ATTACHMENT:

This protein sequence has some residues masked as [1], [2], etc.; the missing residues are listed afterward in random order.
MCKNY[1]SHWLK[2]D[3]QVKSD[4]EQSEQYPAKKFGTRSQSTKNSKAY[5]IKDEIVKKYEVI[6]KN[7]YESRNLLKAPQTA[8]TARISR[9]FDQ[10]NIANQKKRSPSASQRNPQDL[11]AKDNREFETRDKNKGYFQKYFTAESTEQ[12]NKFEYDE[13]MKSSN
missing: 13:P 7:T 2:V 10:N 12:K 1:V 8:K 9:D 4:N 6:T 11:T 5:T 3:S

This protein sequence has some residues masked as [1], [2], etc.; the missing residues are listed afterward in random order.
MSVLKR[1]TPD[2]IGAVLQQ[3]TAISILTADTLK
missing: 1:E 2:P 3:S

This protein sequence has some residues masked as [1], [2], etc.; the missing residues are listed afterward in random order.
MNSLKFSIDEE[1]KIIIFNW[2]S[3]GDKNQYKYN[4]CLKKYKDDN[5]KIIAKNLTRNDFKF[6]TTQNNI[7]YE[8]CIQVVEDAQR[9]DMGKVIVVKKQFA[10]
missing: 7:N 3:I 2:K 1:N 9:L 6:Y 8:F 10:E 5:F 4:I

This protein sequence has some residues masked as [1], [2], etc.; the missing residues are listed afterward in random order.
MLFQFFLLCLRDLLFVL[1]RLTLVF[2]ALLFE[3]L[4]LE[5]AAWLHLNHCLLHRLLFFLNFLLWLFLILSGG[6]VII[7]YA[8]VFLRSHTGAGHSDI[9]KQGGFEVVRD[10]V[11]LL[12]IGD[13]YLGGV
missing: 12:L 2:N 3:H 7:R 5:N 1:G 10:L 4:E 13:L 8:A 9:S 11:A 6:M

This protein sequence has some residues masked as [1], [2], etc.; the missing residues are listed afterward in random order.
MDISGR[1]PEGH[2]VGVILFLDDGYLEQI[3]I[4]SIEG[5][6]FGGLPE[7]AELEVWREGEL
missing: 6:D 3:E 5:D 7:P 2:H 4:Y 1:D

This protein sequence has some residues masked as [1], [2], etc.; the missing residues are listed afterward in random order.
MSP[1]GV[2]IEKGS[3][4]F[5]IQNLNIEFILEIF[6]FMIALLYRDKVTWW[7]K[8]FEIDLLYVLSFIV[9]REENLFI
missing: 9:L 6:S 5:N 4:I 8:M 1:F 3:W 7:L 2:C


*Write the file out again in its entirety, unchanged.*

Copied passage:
This protein sequence has some residues masked as [1], [2], etc.; the missing residues are listed afterward in random order.
MCKNY[1]SHWLK[2]D[3]QVKSD[4]EQSEQYPAKKFGTRSQSTKNSKAY[5]IKDEIVKKYEVI[6]KN[7]YESRNLLKAPQTA[8]TARISR[9]FDQ[10]NIANQKKRSPSASQRNPQDL[11]AKDNREFETRDKNKGYFQKYFTAESTEQ[12]NKFEYDE[13]MKSSN
missing: 13:P 7:T 2:V 10:N 12:K 1:V 8:K 9:D 4:N 6:T 11:T 5:T 3:S

This protein sequence has some residues masked as [1], [2], etc.; the missing residues are listed afterward in random order.
MSVLKR[1]TPD[2]IGAVLQQ[3]TAISILTADTLK
missing: 1:E 2:P 3:S

This protein sequence has some residues masked as [1], [2], etc.; the missing residues are listed afterward in random order.
MNSLKFSIDEE[1]KIIIFNW[2]S[3]GDKNQYKYN[4]CLKKYKDDN[5]KIIAKNLTRNDFKF[6]TTQNNI[7]YE[8]CIQVVEDAQR[9]DMGKVIVVKKQFA[10]
missing: 7:N 3:I 2:K 1:N 9:L 6:Y 8:F 10:E 5:F 4:I

This protein sequence has some residues masked as [1], [2], etc.; the missing residues are listed afterward in random order.
MLFQFFLLCLRDLLFVL[1]RLTLVF[2]ALLFE[3]L[4]LE[5]AAWLHLNHCLLHRLLFFLNFLLWLFLILSGG[6]VII[7]YA[8]VFLRSHTGAGHSDI[9]KQGGFEVVRD[10]V[11]LL[12]IGD[13]YLGGV
missing: 12:L 2:N 3:H 7:R 5:N 1:G 10:L 4:E 13:L 8:A 9:S 11:A 6:M

This protein sequence has some residues masked as [1], [2], etc.; the missing residues are listed afterward in random order.
MDISGR[1]PEGH[2]VGVILFLDDGYLEQI[3]I[4]SIEG[5][6]FGGLPE[7]AELEVWREGEL
missing: 6:D 3:E 5:D 7:P 2:H 4:Y 1:D

This protein sequence has some residues masked as [1], [2], etc.; the missing residues are listed afterward in random order.
MSP[1]GV[2]IEKGS[3][4]F[5]IQNLNIEFILEIF[6]FMIALLYRDKVTWW[7]K[8]FEIDLLYVLSFIV[9]REENLFI
missing: 9:L 6:S 5:N 4:I 8:M 1:F 3:W 7:L 2:C